If you guys have never made a turkey, it may seem like a very daunting task. But trust me, it’s really pretty easy, even for a novice cook. Let me be your guide this Thanksgiving and I hope you’ll give this a shot, whether you’ve cooked a big bird before or not.
Basic Roast Turkey with Stuffing
1 12- to 15-pound fresh turkey (bigger if you’re having more than 10 people)
1 bag stuffing mix (I like the white and wheat combo)
1 onion and a few celery stalks
Chicken broth (amount may vary) and butter or margarine
Vegetable oil or olive oil
Cooking spray or melted butter
Spices such as thyme, paprika, oregano, onion powder, garlic powder, salt and pepper
A word about turkeys:
I’m calling for fresh turkey in this recipe -- it saves time and trouble in the long run -- because you don’t have to defrost it. Fresh birds can be found in the refrigerated meat section of the grocery store or butcher shop. If you buy a frozen turkey, allow three days to defrost in your refrigerator (yes, really, move it from the freezer to the ‘fridge on Monday of Thanksgiving week).
First, preheat your oven to 325 degrees.
Cook stuffing according to package directions in a large saucepan using butter or margarine and chicken broth. Sauté chopped onion and celery in oil in a separate skillet over medium heat for about five minutes, and then mix into the cooked stuffing. Set aside.
Open the turkey over a sink (trust me, you don’t want juice all over your kitchen floor). Remove the neck and gizzards from the cavity and set aside for gravy (or throw them out like I do; my feeling is, frankly, blech!). Rinse turkey inside and out and pat dry. Place in a large roasting pan, breast side up, and coat top with cooking spray or margarine. Sprinkle liberally with spices. Stuff with stuffing at both ends (from the breast side and the butt end), as much as you can fit in there, leaving a little room for expansion. To keep the stuffing from escaping the bird, close the openings using turkey “pins” (at this time of the year, they can be found in the grocery store near the turkeys or the roasting pans).
You should start early in the day, depending on when you plan to serve dinner. Roast for about 15 minutes per pound; this translates into three hours for a 12-pound turkey to almost four hours for a 15-pound bird. Put in the oven for the first 30 minutes uncovered to brown the turkey, and then cover with the lid of the roasting pan or use foil. After about an hour, the juices will start accumulating in the pan. It’s important to then start basting the turkey with the juices every 15 minutes or so to avoid drying out. The turkey is done when a meat thermometer placed in the center cavity (in the stuffing) registers 165 degrees; if the thermometer is placed in the thigh meat, the temperature should be 185 degrees.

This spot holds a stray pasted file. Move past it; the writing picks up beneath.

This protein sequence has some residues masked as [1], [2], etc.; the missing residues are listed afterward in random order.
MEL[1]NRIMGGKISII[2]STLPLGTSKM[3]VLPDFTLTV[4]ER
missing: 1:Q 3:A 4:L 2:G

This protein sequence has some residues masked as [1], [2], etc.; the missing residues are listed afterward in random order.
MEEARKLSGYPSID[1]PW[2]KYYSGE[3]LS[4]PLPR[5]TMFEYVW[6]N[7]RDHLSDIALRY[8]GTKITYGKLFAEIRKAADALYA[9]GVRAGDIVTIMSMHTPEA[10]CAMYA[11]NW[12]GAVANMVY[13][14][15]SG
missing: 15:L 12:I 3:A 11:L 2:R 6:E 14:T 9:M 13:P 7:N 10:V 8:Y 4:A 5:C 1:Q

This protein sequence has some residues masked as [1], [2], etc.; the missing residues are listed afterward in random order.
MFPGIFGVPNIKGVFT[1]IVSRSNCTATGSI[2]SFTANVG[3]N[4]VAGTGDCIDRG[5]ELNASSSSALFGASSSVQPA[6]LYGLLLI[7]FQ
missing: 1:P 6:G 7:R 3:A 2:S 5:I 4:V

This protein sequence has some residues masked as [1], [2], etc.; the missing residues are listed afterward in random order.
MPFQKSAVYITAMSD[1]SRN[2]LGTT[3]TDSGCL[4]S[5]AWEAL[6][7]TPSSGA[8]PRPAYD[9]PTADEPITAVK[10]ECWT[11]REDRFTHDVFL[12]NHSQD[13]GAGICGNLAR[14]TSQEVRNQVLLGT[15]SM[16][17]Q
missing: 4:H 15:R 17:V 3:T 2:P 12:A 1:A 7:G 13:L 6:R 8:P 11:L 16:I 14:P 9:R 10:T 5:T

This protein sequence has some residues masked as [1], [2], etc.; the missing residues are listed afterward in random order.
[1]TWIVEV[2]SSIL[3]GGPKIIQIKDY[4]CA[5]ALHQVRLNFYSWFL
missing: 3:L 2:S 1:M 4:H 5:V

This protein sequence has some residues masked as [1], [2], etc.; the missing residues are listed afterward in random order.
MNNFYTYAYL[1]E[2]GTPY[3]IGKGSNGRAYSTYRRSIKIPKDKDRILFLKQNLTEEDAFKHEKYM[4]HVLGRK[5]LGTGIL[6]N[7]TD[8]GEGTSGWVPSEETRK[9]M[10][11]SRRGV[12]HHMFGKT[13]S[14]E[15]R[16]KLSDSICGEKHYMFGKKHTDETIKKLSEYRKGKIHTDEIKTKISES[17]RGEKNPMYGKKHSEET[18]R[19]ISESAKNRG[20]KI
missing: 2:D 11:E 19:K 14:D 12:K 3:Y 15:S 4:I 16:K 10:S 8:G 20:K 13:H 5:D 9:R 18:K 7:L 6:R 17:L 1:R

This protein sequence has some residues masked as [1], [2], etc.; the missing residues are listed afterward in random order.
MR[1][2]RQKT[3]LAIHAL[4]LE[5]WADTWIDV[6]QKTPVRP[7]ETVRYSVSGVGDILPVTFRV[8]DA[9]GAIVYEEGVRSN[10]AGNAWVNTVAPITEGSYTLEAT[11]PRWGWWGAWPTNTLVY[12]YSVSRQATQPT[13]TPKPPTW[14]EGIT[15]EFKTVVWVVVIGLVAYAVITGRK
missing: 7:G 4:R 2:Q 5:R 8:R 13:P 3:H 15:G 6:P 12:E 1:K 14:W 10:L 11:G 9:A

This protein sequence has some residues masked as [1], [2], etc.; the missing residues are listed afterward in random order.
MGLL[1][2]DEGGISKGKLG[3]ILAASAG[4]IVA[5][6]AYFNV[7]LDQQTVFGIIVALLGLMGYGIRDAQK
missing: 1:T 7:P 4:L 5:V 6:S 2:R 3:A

Let rest about 10 minutes on a serving platter before slicing. While waiting, remove all the stuffing from the cavity of the bird (it’s a perfect medium for bacteria to grow in).
Pan drippings from the roasted turkey
1 cup chicken broth
1/2 cup water
2 to 3 Tbsp. cornstarch
Pour juice from roasting pan into a medium saucepan and add about a cup of chicken broth. (If you want, at this point add the neck and gizzard.) Bring to a boil over medium heat, then reduce to a simmer (cook the neck and gizzard until the gizzard is fork-tender). Combine water and cornstarch in a small bowl and add slowly to the gravy to thicken. Take off heat immediately.
4 to 5 pounds potatoes, rinsed, and peeled (use red, white or Yukon Gold)
Milk (skim or low-fat is fine)
Butter or margarine
Salt and pepper
(Cooking mashed potatoes is done by “feel” – you’ll just know when it’s right. Remember, it’s best to add in small amounts at a time – you can’t “undo” a recipe.)
Cut potatoes into even-sized chunks and place in a large pot, covering with water by about two to three inches. Bring to a boil over medium-high heat and let simmer for about 15 minutes, or until potatoes are fork-tender. Drain most of the water out, but leave a small amount. Remove from heat and add a little milk (start with ½ cup or so) and a few tablespoons butter or margarine. Mash with a potato masher or large fork until blended, and it is the consistency of your mom’s mashed potatoes (okay, that’s a stretch!), adding in milk or butter a little at a time. Add salt and pepper to taste, and smother at the dinner table with the gravy you made.
Just don’t do this:
One of the Bullz-Eye editors routinely discards the “innards” when he cooks up the turkey, but one year decided to be “funny” and saved the heart. He snuck up on his wife carrying it in his hand, and used a finger to move it a little, while saying thump-thump, thump-thump. He never made that mistake again.